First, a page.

Q: There is no end of examples of people who have thrown their lives away, slaves to lust. Surely we who seek to accomplish life’s purpose must beware of desire. Please tell me more about it.
A: Let me illustrate with three stories.
People of Borneo have an interesting way of capturing orangutans. The islanders are fond of a strong drink called arrack, and they set a jug of water containing a few drops of it at the base of a tree where orangutans are. Enticed by the aroma, the animals come down and start to drink. From the next day, the islanders slowly increase the percentage of arrack. The orangutans are not born drinkers, but as their alcohol consumption rises day by day, before they know it they have acquired a taste for strong drink and are heavy drinkers. Eventually when a jug of pure arrack is set under their tree, they chug it down. When that happens, the animals become woozy and, like humans, get drunk. They go on drunken rampages, throwing rocks and breaking tree branches just as they like. Then they fall asleep with loud snores and can be captured easily.
Flypaper catches large numbers of flies who gather in search of food. Once stuck, they try to escape, but itʼs too late. Some flap their wings furiously while others drag their feet in a desperate attempt to get away. The more they struggle, the more firmly entrapped they become. The sight of their peers suffering that way does not deter other flies from following in great numbers.
In a famous story by Tolstoy, a chieftain once proclaimed that he would give his peasants as much land as they could run around while the sun was in the sky. One peasant quickly responded. As soon as the sun poked its face above the horizon he was off like a shot, bounding from the hillock that marked the starting point. If he failed to return by sundown the dayʼs effort would be wasted, but there was no arguing with the conditions. He ran like a madman, determined to claim as big a tract of land as possible, and finally made it back to the starting point only to collapse and die on the spot.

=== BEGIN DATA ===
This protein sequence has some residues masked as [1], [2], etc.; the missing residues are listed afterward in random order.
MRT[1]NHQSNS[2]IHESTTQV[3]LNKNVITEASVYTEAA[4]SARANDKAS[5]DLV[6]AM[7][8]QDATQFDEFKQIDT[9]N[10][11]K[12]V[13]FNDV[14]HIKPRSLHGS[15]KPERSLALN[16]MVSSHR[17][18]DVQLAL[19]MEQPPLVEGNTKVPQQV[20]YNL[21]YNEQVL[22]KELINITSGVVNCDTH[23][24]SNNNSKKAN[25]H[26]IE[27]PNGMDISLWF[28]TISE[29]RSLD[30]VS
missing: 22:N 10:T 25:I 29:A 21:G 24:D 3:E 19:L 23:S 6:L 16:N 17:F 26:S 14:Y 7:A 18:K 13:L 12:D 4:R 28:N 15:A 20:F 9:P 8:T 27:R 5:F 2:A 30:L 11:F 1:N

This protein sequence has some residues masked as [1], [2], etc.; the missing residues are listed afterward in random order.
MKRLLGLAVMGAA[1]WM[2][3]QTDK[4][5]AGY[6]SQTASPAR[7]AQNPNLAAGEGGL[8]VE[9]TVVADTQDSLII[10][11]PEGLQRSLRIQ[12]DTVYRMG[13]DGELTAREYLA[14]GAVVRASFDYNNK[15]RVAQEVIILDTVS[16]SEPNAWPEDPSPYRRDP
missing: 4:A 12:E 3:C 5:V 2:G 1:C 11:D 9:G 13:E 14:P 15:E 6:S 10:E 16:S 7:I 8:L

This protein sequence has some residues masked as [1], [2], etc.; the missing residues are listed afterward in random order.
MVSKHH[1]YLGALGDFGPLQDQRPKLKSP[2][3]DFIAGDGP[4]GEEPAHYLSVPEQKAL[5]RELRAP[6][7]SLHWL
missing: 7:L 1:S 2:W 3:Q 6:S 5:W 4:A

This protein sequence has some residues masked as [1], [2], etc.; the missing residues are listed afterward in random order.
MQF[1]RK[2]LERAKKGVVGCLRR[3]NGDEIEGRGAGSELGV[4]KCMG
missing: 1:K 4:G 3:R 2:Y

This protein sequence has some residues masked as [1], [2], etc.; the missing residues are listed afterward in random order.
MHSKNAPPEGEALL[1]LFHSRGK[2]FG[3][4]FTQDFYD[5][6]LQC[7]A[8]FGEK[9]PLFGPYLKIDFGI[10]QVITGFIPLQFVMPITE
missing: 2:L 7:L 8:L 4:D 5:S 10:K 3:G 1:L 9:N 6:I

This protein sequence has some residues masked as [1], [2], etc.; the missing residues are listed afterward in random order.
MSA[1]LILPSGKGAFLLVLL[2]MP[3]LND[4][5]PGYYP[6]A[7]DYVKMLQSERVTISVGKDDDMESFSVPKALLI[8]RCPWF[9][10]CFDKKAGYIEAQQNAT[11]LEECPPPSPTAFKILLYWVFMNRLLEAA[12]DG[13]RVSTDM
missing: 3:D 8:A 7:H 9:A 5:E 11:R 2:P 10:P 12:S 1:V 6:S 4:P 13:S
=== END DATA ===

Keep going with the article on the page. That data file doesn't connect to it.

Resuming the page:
The chieftain ordered his men to dig a hole and bury the farmer, murmuring, “He didnʼt need a huge tract of land after all. All he needed was a plot big enough to be buried in.”
We humans pride ourselves on being the sovereign of our world, but we are in no position to laugh at either orangutans or flies. Nothing is so dangerous as to become unknowingly drunk on the wine of the five desires - desires for food, wealth, sex, honor, and sleep. People chase after sexual desire and are trapped, chase wealth and suffer, chase honor and status and fret. We writhe in misery, struggling to satiate our endless desires. And in the end we find ourselves trapped in a world of distress with no way out. Whatever it is that we seek be it money, things, or honor by the law of desire and attachment, the more we surrender to our thirst, the stronger it grows.
And so it is that people lose sight of the all-important purpose of life and fritter away their lives, slaves to the five desires.
Are people better off in favorable or unfavorable circumstances? The answer is not obvious. Those who become attached to comfort and so fail to seek out true Buddhism will fall straight into the abyss, while those who are roused by adverse circumstances to a shocked awareness of the urgent question of lifeʼs meaning and so encounter Amidaʼs salvation will end up as lifeʼs victors.
Let us be very clear: the eternal fate of old and young, good and evil, rich and poor alike hinges on whether or not each one has heard and believed true Buddhism and so resolved the question of his or her soul.
(Petals of Shinran, The Cherry volume, Chapter 25)
Source: The Buddhist Village Times #17 | 2012, Beware of Desire - People Lose Sight of the Purpose
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